02/07/2021 - 14:02

Court rejects Wright's claim

02/07/2021 - 14:02


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A claim by Julian Wright for one third of his family’s multi-billion dollar fortune has failed, in large part because of a $70 million deal struck 13 years ago.

Julian Wright was paid $6.8 million in 1987.

A claim by Julian Wright for one third of his family’s multi-billion dollar fortune has failed, in large part because of a $70 million deal struck 13 years ago.

In a ruling handed down today, Supreme Court Justice Rene Le Miere threw out Mr Wright’s claim.

Mr Wright was seeking to extract a greater share of the family fortune held by his sister Angela Bennett and the estate of his brother Michael Wright.

He had claimed he was misled by his two siblings when he agreed in 1987 to sell his interest in the estate of his father Peter Wright and his shareholding in family company Wright Prospecting for $6.8 million.

The value of that shareholding has increased enormously in subsequent years, with Wright Prospecting reaping huge income from iron ore royalties.

In the year to June 2020, it recorded a net profit of $204 million and, helped by accumulated reserves, paid an annual dividend of $230 million to its owners.

Mr Wright claimed that when he struck the 1987 deal, the assets in his father’s estate and the details of Wright Prospecting’s mining interests and royalties had not been fully and accurately disclosed to him.

He claimed his siblings breached their fiduciary duties and engaged in fraud.

He wanted to be reinstated as a one‑third shareholder of Wright Prospecting and as a beneficiary of his father’s estate.

Justice Le Miere agreed with some of his claims.

“Julian has established his cause of action against Michael and Angela that in acquiring Julian's interest in Peter's estate, Michael and Angela breached the fiduciary duty they owed as executor to Julian as a beneficiary of the estate,” he concluded.

“Julian has established his causes of action in deceit and equitable fraud in relation to Michael and Angela acquiring his interest in Peter's estate,” he added.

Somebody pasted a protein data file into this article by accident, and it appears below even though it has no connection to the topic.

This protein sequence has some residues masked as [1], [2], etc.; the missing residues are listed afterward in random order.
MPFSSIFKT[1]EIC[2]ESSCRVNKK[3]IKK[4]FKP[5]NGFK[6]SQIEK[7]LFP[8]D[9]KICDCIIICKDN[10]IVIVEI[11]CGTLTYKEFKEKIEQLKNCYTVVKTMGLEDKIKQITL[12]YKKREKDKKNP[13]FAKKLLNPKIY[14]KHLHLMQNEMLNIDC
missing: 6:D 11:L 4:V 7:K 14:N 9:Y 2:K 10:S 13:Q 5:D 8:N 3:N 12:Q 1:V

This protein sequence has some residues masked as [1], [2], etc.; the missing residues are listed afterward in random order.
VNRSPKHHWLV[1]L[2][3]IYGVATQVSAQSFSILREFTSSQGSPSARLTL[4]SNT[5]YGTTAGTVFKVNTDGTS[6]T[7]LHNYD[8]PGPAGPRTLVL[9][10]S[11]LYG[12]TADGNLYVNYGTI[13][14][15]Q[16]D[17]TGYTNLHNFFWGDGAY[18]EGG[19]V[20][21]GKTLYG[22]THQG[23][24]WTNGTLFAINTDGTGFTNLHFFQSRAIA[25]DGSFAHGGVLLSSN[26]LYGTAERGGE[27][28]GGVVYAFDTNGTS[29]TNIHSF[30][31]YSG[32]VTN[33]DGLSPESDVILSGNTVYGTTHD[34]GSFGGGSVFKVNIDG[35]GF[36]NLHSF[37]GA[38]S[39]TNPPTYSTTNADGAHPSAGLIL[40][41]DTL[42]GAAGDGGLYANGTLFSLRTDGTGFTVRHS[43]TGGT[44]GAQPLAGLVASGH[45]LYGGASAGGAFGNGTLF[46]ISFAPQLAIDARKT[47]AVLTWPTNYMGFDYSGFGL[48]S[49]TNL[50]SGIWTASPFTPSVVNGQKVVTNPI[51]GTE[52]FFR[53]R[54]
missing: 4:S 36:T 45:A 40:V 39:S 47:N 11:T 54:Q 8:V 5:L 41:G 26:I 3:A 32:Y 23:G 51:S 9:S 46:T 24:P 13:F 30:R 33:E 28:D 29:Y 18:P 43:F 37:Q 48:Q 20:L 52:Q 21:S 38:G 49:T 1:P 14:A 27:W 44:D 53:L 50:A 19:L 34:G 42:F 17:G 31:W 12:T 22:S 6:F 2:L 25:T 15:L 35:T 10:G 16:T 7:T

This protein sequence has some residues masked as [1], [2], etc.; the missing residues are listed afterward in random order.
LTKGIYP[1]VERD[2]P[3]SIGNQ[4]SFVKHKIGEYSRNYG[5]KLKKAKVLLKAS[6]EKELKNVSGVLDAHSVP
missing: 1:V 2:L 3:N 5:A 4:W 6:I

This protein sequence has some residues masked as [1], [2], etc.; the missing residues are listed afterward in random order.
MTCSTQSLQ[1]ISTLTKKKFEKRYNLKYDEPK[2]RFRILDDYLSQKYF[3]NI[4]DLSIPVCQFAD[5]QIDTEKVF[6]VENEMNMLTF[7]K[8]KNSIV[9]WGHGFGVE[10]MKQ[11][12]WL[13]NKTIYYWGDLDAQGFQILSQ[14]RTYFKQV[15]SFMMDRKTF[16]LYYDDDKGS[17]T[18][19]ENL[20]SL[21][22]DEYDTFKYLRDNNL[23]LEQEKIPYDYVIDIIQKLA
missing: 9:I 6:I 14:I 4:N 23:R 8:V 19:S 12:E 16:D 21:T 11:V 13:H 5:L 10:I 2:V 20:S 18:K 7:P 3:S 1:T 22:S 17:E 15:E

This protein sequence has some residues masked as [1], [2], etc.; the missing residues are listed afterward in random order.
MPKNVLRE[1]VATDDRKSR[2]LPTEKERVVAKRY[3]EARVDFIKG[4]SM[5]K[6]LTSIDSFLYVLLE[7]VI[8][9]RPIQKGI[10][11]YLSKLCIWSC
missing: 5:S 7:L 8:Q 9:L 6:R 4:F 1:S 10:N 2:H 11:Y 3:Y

However, he dismissed the claim that the siblings breached their fiduciary duty as directors of Wright Prospecting or engaged in fraud in that capacity.

More significantly, Justice Le Miere said Julian Wright's claims were barred by a deed of settlement he signed in 2008.

Under that deed, Julian Wright’s children Timothy and Natalie negotiated a $70 million payout, to settle their claims against their grandfather’s estate.

“I find that before signing the deed of settlement on 22 April 2008 Julian had sufficient knowledge of the facts upon which he brings the present action, or he ought to have known or ascertained the facts,” Justice Le Miere said in his judgement.

He also ruled today that Julian Wright breached the deed of settlement by instituting this action.

A spokesperson for Angela Bennett and the estate of Michael Wright issued a statement today welcoming the court’s decision.

“The events out of which this action arose occurred some 35 years ago and were the subject of a deed of settlement entered into by Julian Wright and members of his family in 2008, when similar claims were brought and settled by the payment of significant sums to Julian Wright’s children,” the statement said.

“The Court found that Julian Wright’s claims were brought in breach of that settlement, and in any event barred by the delay in bringing this action.

“We are therefore entitled to seek damages for that breach.”

They also sought to play down some of Justice Le Miere’s findings.

“The findings made by the Court in relation to peoples’ conduct were for the most part derived from inferences drawn from documents created in the 1980s,” they said. 

“We believe that different inferences may be drawn from those documents but, most importantly, we are very satisfied with the Court’s decision to dismiss Julian’s claim.”

After the ruling, Julian Wright claimed a "very significant win”.

“The technicality which has enabled them to escape accountability in no way undermines the severity of their wrong doing," he said.

“I will take advice on whether I can appeal this decision."

Julian Wright is the proprietor of Yallingup winery Marri Wood Park.

His father, the late Peter Wright, was the business partner of the late Lang Hancock 

Their fortunes stemmed primarily from their success in discovering large iron ore deposits in the Pilbara.

They subsequently negotiated royalties agreements with Rio Tinto subsidiary Hamersley Iron.

The main ongoing beneficiaries include Angela Bennett and Michael Wright's daughters Leonie Baldock and Alexandra Burt, who all rank among Australia's wealthiest people.

Lang Hancock's daughter Gina Rinehart also continues to benefit from the royalties deals, though her much larger fortune stems mainly from mining projects her companies have developed.



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